Grundig DVD P7004
- Unattractive design, Poor screen quality, Low quality speakers
- AV in and out work well, Includes a remote control
There is nothing special about the P7004 making it consistent with most low end portable DVD players.
Price$ 399.00 (AUD)
We have reviewed a number of portable DVD players in the past and they have always walked a fine line between functionality and design that tends to lean toward design at the expense of quality playback. The Grundig DVD-P7004 doesn't walk the line but instead misses it completely.
People looking for an attractive unit may walk past this player as it is fairly bulky and aesthetically mediocre. The unit is completely silver with a 7" 16:9 active matrix TFT screen and plastic internal navigation buttons. The battery fixes to the back of the unit and is not only too big but also too heavy and flimsily attached. The weight of the battery also lays waste to the centre of gravity of the unit making it hard to comfortably rest while in use. This is a unit you will need to hold in your hands to use and considering how heavy it is, this isn't the way you will want to use it.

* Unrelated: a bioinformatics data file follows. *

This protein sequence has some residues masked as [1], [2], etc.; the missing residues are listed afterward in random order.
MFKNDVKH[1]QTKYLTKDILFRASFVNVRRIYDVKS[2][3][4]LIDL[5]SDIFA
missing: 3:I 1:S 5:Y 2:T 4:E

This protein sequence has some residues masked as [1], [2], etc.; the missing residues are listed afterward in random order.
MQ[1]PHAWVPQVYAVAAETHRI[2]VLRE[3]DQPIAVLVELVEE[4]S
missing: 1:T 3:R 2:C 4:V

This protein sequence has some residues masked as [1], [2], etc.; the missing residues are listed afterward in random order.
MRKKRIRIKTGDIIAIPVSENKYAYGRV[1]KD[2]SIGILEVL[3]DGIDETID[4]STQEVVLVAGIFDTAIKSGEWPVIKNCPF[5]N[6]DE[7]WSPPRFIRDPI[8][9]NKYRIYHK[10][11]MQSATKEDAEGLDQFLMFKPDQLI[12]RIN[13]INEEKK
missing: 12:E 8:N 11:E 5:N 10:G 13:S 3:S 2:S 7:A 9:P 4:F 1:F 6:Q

The most important aspect of any portable DVD player is undoubtedly the display quality. Unfortunately, the screen on the P7004 is poor with a bevy of visual aberrations that greatly reduce the usability of the unit. We tested the player with our standard display screen tests including two informal DVD tests and our formal Digital Video Essentials test. We played the lobby scene from The Matrix and found that the unit had serious trouble rendering fine detail and accurately reproducing colours. The scene was rife with digital artifacts and pixelations. The quality of the actual screen materials is undoubtedly responsible for this. The dot pitch (space between the pixels) was huge and clearly noticeable making everything appear too pixelated. Add to this the general unwanted noise across the entire image and the low grade of the screen quickly becomes apparent.